National City has passed the baton to Manuel Rodriguez who will be calling the shots as the new chief of police for National City.
Rodriguez replacies Adolfo Gonzales, who is now the head of the Bureau of Investigation at the District Attorney’s office.
Rodriguez, a National City native, was named chief March 22 but was formally introduced March 26.
Rodriguez, 53, brings more than 20 years of service in law enforcement, most recently serving as the special assistant to the chief of police since 2007.
Before that, he worked for the San Diego Police Department where he served the city of San Diego as a sergeant in the criminal intelligence unit and a service area lieutenant.
He’s been part of the National City Police Department since 2005.
Rodriguez said he is the first in- house candidate ever to be named National City’s police chief.
National City Mayor Ron Morrison said appointing Rodriguez as the new police chief made sense.
“(Chief Gonzales) had been training and bringing him (Rodriguez) up,” Morrison said. “It just made for a natural succession.”
There were no other candidates for the job or a need to conduct a nationwide search, Morrison added.
City Manager Leslie Deese, who made the offer to Rodriguez, said she considered conducting a candidate search but felt Rodriguez was perfect for the job.
Deese said when the city hired Chief Gonzales nine years ago, they spent about $25,000 to conduct a national search.
In not doing so this time, the city is saving money.
Rodriguez credits his predecessor for paving the way for him.
“When things are going good in a department, most cities will higher from within, but when the department is going through tough times cities will look outside,” Rodriguez said.
Rodriguez will be responsible for managing the police department’s $21.5 million budget and handling a staff of 180, including 80 sworn officers.
He said the task of managing the budget is going to be difficult with the district tax soon expiring because of the sunset clause, which says a law must cease after a specific date.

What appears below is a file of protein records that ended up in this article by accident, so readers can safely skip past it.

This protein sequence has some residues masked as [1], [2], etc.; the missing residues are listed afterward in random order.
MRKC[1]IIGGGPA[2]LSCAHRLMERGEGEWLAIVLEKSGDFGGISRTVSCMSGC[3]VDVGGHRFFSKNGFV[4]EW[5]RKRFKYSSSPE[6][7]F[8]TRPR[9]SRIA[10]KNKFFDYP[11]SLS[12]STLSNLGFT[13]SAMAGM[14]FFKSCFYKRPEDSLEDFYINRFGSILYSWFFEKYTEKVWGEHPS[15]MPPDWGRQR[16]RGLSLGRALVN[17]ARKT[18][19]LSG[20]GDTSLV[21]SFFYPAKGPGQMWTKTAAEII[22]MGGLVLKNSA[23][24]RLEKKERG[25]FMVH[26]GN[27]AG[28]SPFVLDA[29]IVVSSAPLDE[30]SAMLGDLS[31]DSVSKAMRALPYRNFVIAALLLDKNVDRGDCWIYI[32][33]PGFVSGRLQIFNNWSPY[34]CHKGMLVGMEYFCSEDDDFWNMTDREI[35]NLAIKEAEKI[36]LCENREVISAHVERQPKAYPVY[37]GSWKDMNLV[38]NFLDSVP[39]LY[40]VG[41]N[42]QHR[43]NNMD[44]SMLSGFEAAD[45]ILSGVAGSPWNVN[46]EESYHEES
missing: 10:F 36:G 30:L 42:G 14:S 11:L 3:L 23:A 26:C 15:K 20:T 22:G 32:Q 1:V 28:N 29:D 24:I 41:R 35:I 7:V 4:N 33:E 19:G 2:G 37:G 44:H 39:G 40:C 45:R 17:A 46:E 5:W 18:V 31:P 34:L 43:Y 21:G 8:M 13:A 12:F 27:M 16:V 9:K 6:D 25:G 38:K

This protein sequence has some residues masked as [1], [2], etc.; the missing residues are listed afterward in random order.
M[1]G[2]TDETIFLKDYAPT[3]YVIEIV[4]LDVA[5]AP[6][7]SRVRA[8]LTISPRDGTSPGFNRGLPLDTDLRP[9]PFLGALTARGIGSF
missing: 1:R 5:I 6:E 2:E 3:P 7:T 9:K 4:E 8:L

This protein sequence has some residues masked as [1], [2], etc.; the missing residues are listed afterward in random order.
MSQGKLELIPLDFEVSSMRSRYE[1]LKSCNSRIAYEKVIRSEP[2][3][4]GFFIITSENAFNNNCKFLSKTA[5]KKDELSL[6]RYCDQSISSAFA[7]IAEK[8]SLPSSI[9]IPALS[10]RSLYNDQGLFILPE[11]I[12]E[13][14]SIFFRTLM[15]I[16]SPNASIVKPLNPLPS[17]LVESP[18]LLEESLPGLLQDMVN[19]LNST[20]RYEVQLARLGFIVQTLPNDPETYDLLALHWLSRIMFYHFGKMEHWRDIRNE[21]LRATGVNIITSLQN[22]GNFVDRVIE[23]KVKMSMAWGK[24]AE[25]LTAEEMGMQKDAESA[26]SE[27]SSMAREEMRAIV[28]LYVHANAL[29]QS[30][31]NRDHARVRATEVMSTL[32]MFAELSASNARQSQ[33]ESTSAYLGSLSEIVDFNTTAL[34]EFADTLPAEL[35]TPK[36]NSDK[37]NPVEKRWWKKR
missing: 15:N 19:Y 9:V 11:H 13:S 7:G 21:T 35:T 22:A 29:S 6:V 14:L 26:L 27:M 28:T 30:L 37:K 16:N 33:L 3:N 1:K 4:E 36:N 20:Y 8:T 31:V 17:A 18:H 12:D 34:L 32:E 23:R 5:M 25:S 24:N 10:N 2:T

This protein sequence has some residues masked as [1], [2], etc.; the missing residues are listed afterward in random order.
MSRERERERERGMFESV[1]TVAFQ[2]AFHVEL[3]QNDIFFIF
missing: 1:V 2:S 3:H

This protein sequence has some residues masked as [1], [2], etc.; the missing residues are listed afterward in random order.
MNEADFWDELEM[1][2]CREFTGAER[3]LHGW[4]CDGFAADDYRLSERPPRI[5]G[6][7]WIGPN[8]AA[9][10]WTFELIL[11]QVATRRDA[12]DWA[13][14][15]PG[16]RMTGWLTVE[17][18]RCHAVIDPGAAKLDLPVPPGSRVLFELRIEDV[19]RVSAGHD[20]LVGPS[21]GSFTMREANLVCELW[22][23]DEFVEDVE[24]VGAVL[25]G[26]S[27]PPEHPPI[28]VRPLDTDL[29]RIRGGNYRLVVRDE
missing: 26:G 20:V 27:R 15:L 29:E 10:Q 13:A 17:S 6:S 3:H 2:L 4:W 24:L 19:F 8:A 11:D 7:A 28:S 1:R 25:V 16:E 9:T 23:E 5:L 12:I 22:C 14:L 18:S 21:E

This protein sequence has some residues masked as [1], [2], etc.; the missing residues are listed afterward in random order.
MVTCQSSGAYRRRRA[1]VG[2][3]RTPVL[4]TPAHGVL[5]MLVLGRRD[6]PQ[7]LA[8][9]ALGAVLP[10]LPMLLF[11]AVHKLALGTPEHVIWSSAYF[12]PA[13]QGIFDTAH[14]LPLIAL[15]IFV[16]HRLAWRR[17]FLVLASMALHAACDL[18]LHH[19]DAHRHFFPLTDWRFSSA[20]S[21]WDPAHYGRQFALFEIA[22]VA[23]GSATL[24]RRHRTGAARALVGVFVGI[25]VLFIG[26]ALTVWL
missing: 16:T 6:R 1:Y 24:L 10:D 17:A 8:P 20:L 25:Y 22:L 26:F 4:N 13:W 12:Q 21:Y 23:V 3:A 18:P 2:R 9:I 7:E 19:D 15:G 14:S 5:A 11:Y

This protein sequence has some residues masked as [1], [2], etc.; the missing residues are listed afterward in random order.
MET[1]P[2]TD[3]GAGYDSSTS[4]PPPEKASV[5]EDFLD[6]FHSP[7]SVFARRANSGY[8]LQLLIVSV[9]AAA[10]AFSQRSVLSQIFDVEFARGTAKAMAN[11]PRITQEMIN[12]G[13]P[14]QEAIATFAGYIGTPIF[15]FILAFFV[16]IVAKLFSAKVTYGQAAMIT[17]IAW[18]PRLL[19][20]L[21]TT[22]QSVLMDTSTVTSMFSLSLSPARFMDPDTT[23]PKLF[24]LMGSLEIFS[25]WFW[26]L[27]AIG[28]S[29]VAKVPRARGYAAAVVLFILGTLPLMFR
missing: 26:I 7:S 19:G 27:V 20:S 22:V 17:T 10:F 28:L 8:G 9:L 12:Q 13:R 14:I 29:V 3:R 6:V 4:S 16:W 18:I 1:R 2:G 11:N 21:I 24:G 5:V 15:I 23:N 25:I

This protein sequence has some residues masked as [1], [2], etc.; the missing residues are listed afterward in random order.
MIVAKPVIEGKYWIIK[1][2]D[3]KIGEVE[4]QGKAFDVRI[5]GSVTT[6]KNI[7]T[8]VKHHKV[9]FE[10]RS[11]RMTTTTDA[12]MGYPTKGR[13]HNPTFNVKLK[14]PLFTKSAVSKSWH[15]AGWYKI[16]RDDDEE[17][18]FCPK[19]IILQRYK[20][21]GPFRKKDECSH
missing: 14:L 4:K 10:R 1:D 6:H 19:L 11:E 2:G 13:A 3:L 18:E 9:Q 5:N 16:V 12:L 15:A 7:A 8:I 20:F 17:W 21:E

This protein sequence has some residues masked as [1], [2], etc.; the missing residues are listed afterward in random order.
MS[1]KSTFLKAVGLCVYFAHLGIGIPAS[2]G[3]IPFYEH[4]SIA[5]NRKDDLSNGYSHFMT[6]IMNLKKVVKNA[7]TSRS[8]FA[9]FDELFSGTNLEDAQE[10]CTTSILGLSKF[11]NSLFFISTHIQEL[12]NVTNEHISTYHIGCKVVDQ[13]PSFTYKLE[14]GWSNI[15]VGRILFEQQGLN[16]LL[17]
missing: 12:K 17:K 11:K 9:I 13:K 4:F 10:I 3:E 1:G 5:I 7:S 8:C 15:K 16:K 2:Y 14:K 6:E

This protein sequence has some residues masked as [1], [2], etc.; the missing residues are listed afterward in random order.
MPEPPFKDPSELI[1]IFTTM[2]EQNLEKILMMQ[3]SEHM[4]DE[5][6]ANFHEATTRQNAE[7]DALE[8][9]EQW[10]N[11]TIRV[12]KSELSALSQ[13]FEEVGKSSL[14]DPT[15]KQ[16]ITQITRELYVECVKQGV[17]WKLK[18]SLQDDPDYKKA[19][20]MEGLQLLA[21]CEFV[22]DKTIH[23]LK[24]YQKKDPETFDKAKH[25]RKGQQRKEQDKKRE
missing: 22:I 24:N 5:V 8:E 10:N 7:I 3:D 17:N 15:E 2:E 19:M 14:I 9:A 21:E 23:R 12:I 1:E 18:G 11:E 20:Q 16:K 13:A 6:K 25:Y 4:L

“The district tax has been beneficial,” he said. “With the tax we’ve only had to cut 12 percent of our department. If we didn’t have it, I can’t imagine how many more cuts we’d have to make,” he said.
National City’s district tax is the total statewide sales tax rate plus an extra one percent at the local level. The extra tax revenue goes into the city’s general fund.
Rodriguez said that as police chief, he wants to remain involved with the community through community outreaches, much like his predecessor did.
“Having the community not be afraid of the police is a good thing,” he said. “If the perception is the police don’t care about you, then the community can’t trust its own police force.”
Morrison said Rodriguez will bring continuity to the police department and community.
“Chief Rodriguez is a known commodity,” Morrison said. “He is homegrown and someone who the community knows well.”
Rodriguez described his new position as his “dream job.”
“I am very honored and greatful for this opportunity,” Rodriguez said. “Very few people get to be chief of police in a city, especially being Latino and of color.”
Deese said financial terms of Rodriguez’s contract are still being worked out, though they are close to an agreement.
Gonzales’s annual salary was $153,000.